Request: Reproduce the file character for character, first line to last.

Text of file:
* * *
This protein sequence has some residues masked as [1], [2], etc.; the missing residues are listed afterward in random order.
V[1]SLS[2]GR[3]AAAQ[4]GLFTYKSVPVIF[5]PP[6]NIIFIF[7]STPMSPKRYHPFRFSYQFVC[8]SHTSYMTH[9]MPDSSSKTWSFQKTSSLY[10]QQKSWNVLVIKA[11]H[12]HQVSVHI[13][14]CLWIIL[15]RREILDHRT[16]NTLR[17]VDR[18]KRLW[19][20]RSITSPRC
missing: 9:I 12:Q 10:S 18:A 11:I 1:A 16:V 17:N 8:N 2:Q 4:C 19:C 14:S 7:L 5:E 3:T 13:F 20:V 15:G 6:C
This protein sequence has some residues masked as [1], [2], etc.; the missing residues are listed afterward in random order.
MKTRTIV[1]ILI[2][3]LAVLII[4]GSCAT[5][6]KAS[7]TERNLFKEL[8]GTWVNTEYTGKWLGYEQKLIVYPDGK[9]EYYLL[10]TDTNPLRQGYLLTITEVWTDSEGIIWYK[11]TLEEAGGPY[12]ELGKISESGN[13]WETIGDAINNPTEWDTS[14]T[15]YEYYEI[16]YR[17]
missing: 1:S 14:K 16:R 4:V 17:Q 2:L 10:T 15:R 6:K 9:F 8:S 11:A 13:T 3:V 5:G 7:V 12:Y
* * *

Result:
This protein sequence has some residues masked as [1], [2], etc.; the missing residues are listed afterward in random order.
V[1]SLS[2]GR[3]AAAQ[4]GLFTYKSVPVIF[5]PP[6]NIIFIF[7]STPMSPKRYHPFRFSYQFVC[8]SHTSYMTH[9]MPDSSSKTWSFQKTSSLY[10]QQKSWNVLVIKA[11]H[12]HQVSVHI[13][14]CLWIIL[15]RREILDHRT[16]NTLR[17]VDR[18]KRLW[19][20]RSITSPRC
missing: 9:I 12:Q 10:S 18:A 11:I 1:A 16:V 17:N 8:N 2:Q 4:C 19:C 14:S 7:L 5:E 3:T 13:F 20:V 15:G 6:C
This protein sequence has some residues masked as [1], [2], etc.; the missing residues are listed afterward in random order.
MKTRTIV[1]ILI[2][3]LAVLII[4]GSCAT[5][6]KAS[7]TERNLFKEL[8]GTWVNTEYTGKWLGYEQKLIVYPDGK[9]EYYLL[10]TDTNPLRQGYLLTITEVWTDSEGIIWYK[11]TLEEAGGPY[12]ELGKISESGN[13]WETIGDAINNPTEWDTS[14]T[15]YEYYEI[16]YR[17]
missing: 1:S 14:K 16:R 4:V 17:Q 2:L 10:T 15:R 6:K 9:F 8:S 11:A 13:T 3:V 5:G 7:V 12:Y